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On the road again, after the Royal Gorge stop, we continued West through one of the most scenic canyon drives I’ve ever had the pleasure of cruising.  It’s not quite as fun in a truck with a 30 foot trailer in tow as it would be in car or on a bike, but I loved it no less.  Along side the same river that snakes through the Royal Gorge, we wound through 40 miles of scenic, tight, red canyon walls all the way to Salida.  And what a cool city it is.  A mix of Mexican style clay wall homes, typical last 30 year North American homes, and a lot of century old brick English style architecture gave Salida a very unique vibe.  And the people matched.  Thought I didn’t get out for a ride here, we stopped at a local bike shop for a few tubes and advice on trails.  Incredibly helpful is all I can say.  Before leaving town a quick stop at a roadside winery we spotted, Vino Salida, to sample some mead (honey wine) and wine.  I did a flight of mead samples.  I don’t think “flight” is how you refer to wine tastings, but it’s what I know so that’s what we’ll call it.  Angela sampled a “selection?” of wines, and eventually left with a bottle of red something.  Maybe I’ll tell you how it gave me heartburn later, or Angela will tell of how it made her evening…   we’ll see.

We didn’t stick around Salida long, heading South towards the sand dunes, but stopping at another national forest free campsite.  Poncha Pass.  What an incredible place.  We left 3 degree Celsius weather, climbed 2500 feet, and were welcomed with a wide open plateau full of sun and 10 degree bake setting.  The bike came out, shorts went on and Corona’s were opened.  Let the tropical holiday begin!  After a quick loop on the bike around the off-road trails up and down a few adjacent hills it was back to the campsite for a sweater, pants, and the reality that, despite the warm afternoon, we were still at 9000 feet elevation in January.  The sun dropped over the mountains to the West with a glowing goodbye, followed shortly by a full, low moon rising in the East.  Darkness was skipped.  The whole landscape was lit by the moon to the point you could read.  What a scene!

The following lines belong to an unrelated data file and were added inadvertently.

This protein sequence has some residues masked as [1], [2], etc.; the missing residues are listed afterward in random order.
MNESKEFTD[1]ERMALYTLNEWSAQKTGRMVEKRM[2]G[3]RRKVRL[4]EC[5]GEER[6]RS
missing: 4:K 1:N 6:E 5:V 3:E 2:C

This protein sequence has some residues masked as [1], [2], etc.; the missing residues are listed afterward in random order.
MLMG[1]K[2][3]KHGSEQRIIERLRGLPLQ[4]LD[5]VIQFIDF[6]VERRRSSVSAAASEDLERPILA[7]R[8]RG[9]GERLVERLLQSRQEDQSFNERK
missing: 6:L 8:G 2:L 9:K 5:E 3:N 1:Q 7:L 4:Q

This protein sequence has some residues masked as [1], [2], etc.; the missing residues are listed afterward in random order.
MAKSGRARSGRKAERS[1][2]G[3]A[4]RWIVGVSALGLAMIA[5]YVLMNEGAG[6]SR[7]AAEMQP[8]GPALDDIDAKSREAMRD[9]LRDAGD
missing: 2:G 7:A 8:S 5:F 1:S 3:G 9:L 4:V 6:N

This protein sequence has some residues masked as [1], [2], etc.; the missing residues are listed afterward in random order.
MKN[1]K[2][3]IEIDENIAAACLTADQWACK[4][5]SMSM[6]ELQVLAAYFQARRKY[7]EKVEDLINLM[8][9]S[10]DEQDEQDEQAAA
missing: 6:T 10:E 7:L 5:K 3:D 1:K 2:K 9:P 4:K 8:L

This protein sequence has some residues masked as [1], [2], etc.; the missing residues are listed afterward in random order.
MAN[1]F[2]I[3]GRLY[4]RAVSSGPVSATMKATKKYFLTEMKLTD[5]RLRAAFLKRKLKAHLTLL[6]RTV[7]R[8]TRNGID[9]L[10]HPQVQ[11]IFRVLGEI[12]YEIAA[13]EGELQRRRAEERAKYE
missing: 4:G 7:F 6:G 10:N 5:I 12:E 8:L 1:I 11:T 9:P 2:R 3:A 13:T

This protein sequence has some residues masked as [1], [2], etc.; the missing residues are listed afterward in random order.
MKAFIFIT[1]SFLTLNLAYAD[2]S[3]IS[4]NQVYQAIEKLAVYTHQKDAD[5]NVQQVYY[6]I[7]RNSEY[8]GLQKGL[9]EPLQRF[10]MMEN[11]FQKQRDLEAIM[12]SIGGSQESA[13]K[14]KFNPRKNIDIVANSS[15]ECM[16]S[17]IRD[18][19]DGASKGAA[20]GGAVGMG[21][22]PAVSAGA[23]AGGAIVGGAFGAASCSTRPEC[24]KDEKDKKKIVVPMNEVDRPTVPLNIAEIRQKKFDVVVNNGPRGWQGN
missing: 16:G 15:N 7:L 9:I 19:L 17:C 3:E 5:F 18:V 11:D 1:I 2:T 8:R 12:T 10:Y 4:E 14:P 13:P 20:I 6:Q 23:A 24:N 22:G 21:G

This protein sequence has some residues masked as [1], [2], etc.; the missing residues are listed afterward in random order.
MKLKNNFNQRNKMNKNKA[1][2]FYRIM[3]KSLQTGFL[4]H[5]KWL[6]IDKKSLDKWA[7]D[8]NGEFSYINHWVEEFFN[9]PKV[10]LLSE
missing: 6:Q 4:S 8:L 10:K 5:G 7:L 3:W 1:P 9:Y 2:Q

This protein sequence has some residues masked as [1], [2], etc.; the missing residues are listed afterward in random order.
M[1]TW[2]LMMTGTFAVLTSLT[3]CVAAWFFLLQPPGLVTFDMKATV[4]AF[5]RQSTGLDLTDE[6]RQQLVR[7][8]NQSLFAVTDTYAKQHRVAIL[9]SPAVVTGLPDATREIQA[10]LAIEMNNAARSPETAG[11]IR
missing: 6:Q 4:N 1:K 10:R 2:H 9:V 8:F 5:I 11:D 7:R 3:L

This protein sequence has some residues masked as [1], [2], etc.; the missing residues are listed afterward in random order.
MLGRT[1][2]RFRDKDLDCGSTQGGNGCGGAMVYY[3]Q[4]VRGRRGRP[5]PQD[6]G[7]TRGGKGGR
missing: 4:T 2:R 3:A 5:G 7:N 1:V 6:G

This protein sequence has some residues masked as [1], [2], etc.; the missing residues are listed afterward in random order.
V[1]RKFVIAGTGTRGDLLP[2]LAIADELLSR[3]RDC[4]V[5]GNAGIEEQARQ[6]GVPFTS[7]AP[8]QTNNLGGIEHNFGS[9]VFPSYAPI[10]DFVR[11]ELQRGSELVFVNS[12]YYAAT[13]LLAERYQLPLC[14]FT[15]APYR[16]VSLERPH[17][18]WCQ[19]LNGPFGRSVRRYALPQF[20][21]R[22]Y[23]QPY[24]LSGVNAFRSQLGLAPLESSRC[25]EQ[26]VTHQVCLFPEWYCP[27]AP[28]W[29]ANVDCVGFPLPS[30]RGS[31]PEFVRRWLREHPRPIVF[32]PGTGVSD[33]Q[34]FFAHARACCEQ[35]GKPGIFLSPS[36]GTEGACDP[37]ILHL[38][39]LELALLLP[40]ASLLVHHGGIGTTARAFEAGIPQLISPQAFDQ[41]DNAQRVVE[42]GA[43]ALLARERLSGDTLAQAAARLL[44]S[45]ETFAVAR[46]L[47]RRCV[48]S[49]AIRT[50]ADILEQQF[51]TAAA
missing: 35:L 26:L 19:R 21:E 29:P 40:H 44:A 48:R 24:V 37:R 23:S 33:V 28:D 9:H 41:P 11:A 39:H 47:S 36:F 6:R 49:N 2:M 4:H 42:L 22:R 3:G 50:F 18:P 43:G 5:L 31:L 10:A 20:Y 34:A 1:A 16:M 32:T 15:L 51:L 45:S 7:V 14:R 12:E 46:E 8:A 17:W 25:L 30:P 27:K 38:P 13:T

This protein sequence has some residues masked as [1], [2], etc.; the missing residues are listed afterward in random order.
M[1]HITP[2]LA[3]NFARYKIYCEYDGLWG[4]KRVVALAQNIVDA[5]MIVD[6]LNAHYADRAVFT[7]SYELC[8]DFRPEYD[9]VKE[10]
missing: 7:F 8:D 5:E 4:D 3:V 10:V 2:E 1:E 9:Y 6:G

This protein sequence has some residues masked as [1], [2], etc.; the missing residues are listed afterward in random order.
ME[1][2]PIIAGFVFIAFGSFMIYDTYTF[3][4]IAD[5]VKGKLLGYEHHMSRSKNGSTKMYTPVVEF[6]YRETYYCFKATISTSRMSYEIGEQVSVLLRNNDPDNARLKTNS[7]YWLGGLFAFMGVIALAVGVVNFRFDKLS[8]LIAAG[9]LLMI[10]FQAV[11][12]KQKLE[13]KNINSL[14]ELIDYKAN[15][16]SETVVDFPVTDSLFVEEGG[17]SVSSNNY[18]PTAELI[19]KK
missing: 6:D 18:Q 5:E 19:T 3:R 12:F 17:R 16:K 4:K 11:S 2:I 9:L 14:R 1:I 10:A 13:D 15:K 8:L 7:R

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The next two days were more of the same, except for one adventure.  The typical homebody, Gus, decided to try to catch something.  A chase ensued, Angela on foot, and me not quite out of bed yet.  Eventually, I hopped in the truck and started to look.  Roughly 25 minutes later he was caught with a team effort and brought back to camp.  He will be leashed from now on…

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The real work begins…

Anybody that has done any do-it-yourself type of renovation or construction project will relate to my next statement.  Everything is more work than you think it will be.  Of course, there were aspects that went incredibly smooth, but even those took more time than expected.